Pre-Budget report says Infrastructure UK, chaired by Paul Skinner, will look into funding for high-speed rail and low-carbon energy
The government has revealed in its pre-Budget report that it is to set up an advisory body for long-term infrastructure projects, called Infrastructure UK.
The body, to be chaired by former Rio Tinto chairman Paul Skinner, is to focus on drawing up a long-term plan to identify how to prioritise spending on infrastructure, and how to pay for it. This will be presented at the Budget in the spring.
Infrastructure UK, which will sit as an independent body in the Treasury, will combine the functions of Partnership UK, the Treasury’s PFI team, and the £2bn Treasury Infrastructure Finance Unit set up in April this year to kick-start £13bn-worth of struggling PFI schemes.
Treasury sources said TIFU, which has so far funded just one PFI scheme, will continue as before.
The new body is to look immediately at funding options for the proposed high speed rail link between London and Edinburgh, and how to fund low-carbon energy infrastructure.
It is understood the analysis of the energy market could include looking at whether the government needs to set up a “green bank” to fund low carbon projects.
The body’s remit will also extend to regulated markets such as utilities, to see if changes are needed in the regulation to make it more straightforward to attract funding for infrastructure upgrades.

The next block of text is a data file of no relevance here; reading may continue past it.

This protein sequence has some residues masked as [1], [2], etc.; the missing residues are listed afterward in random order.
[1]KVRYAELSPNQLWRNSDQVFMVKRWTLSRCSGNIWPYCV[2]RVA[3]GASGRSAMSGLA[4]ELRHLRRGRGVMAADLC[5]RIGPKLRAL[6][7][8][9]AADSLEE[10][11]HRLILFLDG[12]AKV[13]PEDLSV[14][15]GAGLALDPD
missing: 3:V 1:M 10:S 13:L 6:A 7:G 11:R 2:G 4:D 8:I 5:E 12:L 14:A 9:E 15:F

Ian Pearson, economic secretary to the Treasury, said: “This body will allow a new strategic focus across a full range of infrastructure sectors. It will raise the bar in terms of how schemes are financed and delivered.”
James Stewart, currently chief executive of Partnerships UK, will be seconded as chief executive of the body.
Stewart said: “Infrastructure UK will deal with the full spectrum of infrastructure sector, from the regulated markets to the “social” sectors such as schools which are entirely government funded. One of our key targets will be to look at ways to get pension funds to invest into these markets.”
Graham Watts, chair of the Construction Industry Council, said: “This is a very welcome development. The fact we will have an expert body, looking over the government’s significant investment in infrastructure, should take a lot of the waste out of the system.”